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Dairy farming outlook good

23 July 2014

Dairy farming outlook good

The outlook for New Zealand dairy farming for this season and beyond is very good, says New Zealand’s largest farm investment company, MyFarm.

MyFarm Executive Director, Andrew Watters says recent predictions of the end of the good times in the dairy industry are failing to take into account the long-term fundamentals.

“The fundamentals drivers of good farm returns have not changed in the past few weeks. The fluctuation in milk prices between last season and this is just another example of the volatility that New Zealand dairy farmers have to manage,” Mr Watter says.

“Well run dairy farms with moderate debt and clear business plans can still generate good levels of operating profit at payouts $6.50/kg milk solids and above.”

Since February 18 the average whole milk powder (WMP) price has fallen by 38%, after reaching record highs. However, Mr Watters says it is important to remember that Fonterra only sells up to 35% of its product on GDT and volumes at recent auctions have been very low. For example, volumes sold at last week’s auction represented only just over 1% of New Zealand’s annual milk production.

Recent reports from Goldman Sachs and the United States Department of Agriculture (USDA), back Mr Watter’s positive outlook for the long term and the new dairy season, which officially starts next week (August 1).

Below is a summary of the relevant points from the USDA’s Dairy World Markets and Trade Report ( and Goldman Sachs Glogal Agriculture and China Consumer Staples, 11 June 2014.

i. The underlying demand for imported Whole Milk Powder (WMP) by China is expected to be 30-50% higher this year than last year. Last year’s demand was significantly under supplied because there was not enough product.

ii. On a calendar year to date basis, China’s WMP imports for 2014 are 70% higher than last year, and the recent declines in auction prices are generally expected to reverse once this stockpile has been used up.

iii. Chinese growing demand for WMP is not expected to diminish materially for at least the next five years.New Zealand will not be able to supply all the WMP China needs, so prices will generally remain elevated as a result of this excess demand.

iv. At the current high prices it is profitable for the EU and the US to start processing WMP for export. But this will require them to switch from their current export focus, Skim Milk Powder and cheese. It will take time for the EU and the US to develop the capacity to make more WMP.Meanwhile cheese prices are starting to improve, and the USDA expects most of the extra milk that the US and EU produce this year will go into cheese.

v. Because NZ simply can’t supply all the WMP China requires, milk powder from the US and EU will have to fill this gap. The EU and US will only produce WMP if it is above their costs of milk production, which are on average significantly higher than NZ’s (currently NZ $6.75-$7.33/kg milk solids depending on the exchange rate used). This means WMP prices will have to be high enough to meet this on-farm costs and this in turn will underpin NZ farm gate prices at this level this year and out into the future.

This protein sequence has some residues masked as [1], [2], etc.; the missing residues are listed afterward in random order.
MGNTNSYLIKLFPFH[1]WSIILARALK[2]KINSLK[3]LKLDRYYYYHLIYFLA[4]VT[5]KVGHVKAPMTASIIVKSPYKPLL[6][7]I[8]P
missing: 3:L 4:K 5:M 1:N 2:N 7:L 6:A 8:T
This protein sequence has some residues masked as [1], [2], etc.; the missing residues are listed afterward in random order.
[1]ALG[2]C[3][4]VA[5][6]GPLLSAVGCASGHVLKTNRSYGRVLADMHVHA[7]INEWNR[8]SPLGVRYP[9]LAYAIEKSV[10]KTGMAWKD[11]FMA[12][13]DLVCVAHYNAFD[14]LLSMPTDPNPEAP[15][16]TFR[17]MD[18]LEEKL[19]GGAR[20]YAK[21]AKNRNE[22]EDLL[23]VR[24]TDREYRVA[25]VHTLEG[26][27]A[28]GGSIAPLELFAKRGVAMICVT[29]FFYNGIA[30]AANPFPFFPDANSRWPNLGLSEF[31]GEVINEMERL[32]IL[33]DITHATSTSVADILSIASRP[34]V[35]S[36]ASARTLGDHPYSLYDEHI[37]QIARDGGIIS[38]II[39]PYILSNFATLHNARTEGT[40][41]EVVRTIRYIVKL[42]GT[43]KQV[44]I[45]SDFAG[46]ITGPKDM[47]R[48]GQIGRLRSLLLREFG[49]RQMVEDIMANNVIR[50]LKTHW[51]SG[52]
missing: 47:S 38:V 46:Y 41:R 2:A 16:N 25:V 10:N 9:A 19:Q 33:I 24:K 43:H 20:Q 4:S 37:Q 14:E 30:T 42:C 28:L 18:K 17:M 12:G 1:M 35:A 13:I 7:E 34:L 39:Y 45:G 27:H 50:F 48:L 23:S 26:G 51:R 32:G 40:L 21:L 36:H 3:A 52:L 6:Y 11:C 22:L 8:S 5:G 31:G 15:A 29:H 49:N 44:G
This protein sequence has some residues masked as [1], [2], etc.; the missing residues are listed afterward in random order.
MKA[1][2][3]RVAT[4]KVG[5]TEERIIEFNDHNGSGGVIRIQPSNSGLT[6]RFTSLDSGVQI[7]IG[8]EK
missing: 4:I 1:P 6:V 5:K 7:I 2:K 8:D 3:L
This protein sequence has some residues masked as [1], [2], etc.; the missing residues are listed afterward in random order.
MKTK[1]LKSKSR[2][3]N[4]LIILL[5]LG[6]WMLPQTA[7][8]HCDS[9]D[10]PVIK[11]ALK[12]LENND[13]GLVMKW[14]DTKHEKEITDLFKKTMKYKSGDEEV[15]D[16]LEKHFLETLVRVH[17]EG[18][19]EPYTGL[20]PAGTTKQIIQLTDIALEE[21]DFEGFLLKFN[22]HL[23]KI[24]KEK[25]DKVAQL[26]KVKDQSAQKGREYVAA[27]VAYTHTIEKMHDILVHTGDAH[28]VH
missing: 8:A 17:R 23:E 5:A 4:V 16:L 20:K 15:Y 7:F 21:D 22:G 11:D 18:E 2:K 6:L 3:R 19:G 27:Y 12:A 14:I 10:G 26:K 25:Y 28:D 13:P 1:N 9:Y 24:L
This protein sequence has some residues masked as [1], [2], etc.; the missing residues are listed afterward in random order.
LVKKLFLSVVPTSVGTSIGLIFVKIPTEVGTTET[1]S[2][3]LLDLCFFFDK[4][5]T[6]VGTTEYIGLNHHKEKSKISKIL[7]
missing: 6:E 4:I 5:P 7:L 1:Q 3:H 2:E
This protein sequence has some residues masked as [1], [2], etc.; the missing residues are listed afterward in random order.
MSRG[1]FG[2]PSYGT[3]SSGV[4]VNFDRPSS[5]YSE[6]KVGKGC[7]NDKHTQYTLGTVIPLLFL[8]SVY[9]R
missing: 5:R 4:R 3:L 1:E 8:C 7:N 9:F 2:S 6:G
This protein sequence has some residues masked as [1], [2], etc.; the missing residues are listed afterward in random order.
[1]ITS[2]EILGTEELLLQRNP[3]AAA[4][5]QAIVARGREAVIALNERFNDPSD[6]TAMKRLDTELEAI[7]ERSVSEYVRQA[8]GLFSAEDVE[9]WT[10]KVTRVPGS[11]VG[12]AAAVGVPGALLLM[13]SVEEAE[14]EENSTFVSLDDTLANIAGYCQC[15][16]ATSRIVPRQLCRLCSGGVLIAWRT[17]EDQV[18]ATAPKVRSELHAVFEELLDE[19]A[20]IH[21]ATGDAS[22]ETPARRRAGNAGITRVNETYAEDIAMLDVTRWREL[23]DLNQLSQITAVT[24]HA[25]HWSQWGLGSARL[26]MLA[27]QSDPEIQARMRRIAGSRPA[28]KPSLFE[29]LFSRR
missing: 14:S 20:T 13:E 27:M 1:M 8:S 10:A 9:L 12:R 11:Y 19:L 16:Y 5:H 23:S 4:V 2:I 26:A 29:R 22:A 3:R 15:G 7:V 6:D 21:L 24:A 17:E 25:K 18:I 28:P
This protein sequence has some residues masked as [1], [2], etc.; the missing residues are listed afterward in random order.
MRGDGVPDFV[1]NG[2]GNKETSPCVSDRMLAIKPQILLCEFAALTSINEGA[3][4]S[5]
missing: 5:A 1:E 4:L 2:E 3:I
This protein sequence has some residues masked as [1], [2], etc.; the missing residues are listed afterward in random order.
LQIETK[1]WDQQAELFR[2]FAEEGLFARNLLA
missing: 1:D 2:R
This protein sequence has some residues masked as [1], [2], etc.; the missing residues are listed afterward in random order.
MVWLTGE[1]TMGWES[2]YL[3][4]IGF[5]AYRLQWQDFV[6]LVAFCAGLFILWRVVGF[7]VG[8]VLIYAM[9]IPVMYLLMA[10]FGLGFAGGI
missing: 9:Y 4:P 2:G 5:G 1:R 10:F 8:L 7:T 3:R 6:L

vi. Chinese milk production costs have risen significantly in the past three years due to high costs of imported feed and increased costs for land and labour.According to the FAO/OECD June 2014 report Chinese milk prices are now 30% above the world average making WMP imports very attractive.Food safety scares with local product (today another scare with meat products) will result in continued demand for NZ product.

vii. Even if the WMP prices drop by around 12% this year as Goldman Sachs are predicting (from a record USD 4,700/t to a next best record of USD 4,150/t), this season’s milk price would drop to $6.50/kg milk solids at the current US exchange rate.If the NZD/USD exchange rate drops to the 80 cent level it was this time last year, the payout will only drop to $7.20/kg milk solids.Most New Zealand dairy farm are still very profitable at a milk price of $6.50-$7.20/kg milk solids, especially when on-going productivity increases are factored in.

viii. Mr Watters says: “The reality is that Chinese milk production is not keeping pace with demand and that isn’t expected to change despite local milk supply growth. It will also take time for EU and US competitors to increase their whole milk powder production and they will need to produce this at a competitive price to New Zealand.

ix. “In the medium to long term, provided we continue to focus on productivity, we are in the box seat and there’s little reason to be despondent.”

About MyFarm
MyFarm Limited has been putting together and managing New Zealand farm investments since 1990, offering investors exposure to an asset class that is now theengine room of the NZ economy. MyFarm currently has 47 dairy farms and 6 sheep and beef farms under management across NZ with assets valued at a total of $550million.

For more information contact:
0800 MYFARM (693 276)


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